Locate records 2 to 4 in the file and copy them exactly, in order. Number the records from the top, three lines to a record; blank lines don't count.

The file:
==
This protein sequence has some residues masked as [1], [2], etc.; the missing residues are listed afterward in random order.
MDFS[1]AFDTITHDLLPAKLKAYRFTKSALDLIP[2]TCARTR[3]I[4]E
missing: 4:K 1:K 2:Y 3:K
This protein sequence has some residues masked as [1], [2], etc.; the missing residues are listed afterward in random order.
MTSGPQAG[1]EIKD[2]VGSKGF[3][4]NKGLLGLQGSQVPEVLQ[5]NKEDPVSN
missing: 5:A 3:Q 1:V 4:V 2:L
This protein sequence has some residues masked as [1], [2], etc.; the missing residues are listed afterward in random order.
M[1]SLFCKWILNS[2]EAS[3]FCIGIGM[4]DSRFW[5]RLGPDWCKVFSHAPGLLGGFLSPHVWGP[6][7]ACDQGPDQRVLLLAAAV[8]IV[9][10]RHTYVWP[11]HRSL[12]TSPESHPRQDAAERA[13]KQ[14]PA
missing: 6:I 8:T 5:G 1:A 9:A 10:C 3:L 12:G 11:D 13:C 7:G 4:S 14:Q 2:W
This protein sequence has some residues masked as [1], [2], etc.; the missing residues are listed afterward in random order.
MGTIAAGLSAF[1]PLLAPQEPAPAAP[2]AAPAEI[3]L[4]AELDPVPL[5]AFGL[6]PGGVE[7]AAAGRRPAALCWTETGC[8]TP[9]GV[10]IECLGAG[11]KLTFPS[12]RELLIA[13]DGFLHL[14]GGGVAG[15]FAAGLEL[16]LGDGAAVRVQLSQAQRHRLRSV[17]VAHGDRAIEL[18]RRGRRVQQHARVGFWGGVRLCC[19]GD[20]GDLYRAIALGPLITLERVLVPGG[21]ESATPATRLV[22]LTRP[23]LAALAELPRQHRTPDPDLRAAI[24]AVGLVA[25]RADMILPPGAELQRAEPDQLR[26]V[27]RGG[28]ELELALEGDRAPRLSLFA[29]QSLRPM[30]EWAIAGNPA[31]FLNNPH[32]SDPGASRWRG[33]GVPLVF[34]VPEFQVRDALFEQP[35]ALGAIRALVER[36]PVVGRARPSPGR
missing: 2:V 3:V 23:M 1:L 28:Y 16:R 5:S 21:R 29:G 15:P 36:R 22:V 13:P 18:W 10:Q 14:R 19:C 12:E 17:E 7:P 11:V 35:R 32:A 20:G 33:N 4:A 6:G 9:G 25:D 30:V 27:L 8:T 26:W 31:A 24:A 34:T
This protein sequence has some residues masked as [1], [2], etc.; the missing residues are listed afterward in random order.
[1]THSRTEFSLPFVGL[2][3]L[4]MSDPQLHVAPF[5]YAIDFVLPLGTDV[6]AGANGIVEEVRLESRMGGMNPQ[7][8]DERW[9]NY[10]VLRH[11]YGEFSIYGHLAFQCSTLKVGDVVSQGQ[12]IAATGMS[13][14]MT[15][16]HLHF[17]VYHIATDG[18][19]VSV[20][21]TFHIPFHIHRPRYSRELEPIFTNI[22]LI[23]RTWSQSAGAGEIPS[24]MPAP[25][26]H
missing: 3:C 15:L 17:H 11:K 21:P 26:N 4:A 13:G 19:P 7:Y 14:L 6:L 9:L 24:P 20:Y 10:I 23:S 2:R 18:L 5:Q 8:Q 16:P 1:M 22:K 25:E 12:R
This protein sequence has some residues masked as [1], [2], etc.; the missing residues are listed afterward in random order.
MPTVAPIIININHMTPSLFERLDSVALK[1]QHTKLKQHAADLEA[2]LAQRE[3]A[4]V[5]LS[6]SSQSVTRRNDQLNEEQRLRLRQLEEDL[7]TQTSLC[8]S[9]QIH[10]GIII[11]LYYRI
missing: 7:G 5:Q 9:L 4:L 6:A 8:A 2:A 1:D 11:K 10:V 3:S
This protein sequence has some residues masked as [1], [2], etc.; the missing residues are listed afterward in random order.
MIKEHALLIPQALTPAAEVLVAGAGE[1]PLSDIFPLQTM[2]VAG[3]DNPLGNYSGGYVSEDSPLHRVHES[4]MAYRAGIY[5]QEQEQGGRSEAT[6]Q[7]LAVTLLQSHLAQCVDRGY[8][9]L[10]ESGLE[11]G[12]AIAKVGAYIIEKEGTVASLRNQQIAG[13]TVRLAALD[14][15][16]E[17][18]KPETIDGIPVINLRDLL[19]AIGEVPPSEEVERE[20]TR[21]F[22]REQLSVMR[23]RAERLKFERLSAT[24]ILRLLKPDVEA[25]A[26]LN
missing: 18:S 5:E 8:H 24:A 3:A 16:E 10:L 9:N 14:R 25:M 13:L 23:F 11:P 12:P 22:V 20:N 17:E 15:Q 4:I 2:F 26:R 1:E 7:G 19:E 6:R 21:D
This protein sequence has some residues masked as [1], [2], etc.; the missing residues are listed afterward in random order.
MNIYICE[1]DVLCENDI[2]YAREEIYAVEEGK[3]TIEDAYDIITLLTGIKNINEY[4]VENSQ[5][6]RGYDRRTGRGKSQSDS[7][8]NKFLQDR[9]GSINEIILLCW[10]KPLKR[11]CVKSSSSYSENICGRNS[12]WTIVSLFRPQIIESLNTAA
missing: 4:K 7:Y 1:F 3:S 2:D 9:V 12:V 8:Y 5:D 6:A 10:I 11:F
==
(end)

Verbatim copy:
This protein sequence has some residues masked as [1], [2], etc.; the missing residues are listed afterward in random order.
MTSGPQAG[1]EIKD[2]VGSKGF[3][4]NKGLLGLQGSQVPEVLQ[5]NKEDPVSN
missing: 5:A 3:Q 1:V 4:V 2:L
This protein sequence has some residues masked as [1], [2], etc.; the missing residues are listed afterward in random order.
M[1]SLFCKWILNS[2]EAS[3]FCIGIGM[4]DSRFW[5]RLGPDWCKVFSHAPGLLGGFLSPHVWGP[6][7]ACDQGPDQRVLLLAAAV[8]IV[9][10]RHTYVWP[11]HRSL[12]TSPESHPRQDAAERA[13]KQ[14]PA
missing: 6:I 8:T 5:G 1:A 9:A 10:C 3:L 12:G 11:D 13:C 7:G 4:S 14:Q 2:W
This protein sequence has some residues masked as [1], [2], etc.; the missing residues are listed afterward in random order.
MGTIAAGLSAF[1]PLLAPQEPAPAAP[2]AAPAEI[3]L[4]AELDPVPL[5]AFGL[6]PGGVE[7]AAAGRRPAALCWTETGC[8]TP[9]GV[10]IECLGAG[11]KLTFPS[12]RELLIA[13]DGFLHL[14]GGGVAG[15]FAAGLEL[16]LGDGAAVRVQLSQAQRHRLRSV[17]VAHGDRAIEL[18]RRGRRVQQHARVGFWGGVRLCC[19]GD[20]GDLYRAIALGPLITLERVLVPGG[21]ESATPATRLV[22]LTRP[23]LAALAELPRQHRTPDPDLRAAI[24]AVGLVA[25]RADMILPPGAELQRAEPDQLR[26]V[27]RGG[28]ELELALEGDRAPRLSLFA[29]QSLRPM[30]EWAIAGNPA[31]FLNNPH[32]SDPGASRWRG[33]GVPLVF[34]VPEFQVRDALFEQP[35]ALGAIRALVER[36]PVVGRARPSPGR
missing: 2:V 3:V 23:M 1:L 28:Y 16:R 5:S 21:R 29:G 15:P 36:R 22:V 13:P 18:W 10:Q 14:R 19:C 12:E 17:E 7:P 11:V 35:R 32:A 20:G 33:N 4:A 6:G 9:G 25:D 30:V 27:L 8:T 26:W 31:A 24:A 34:T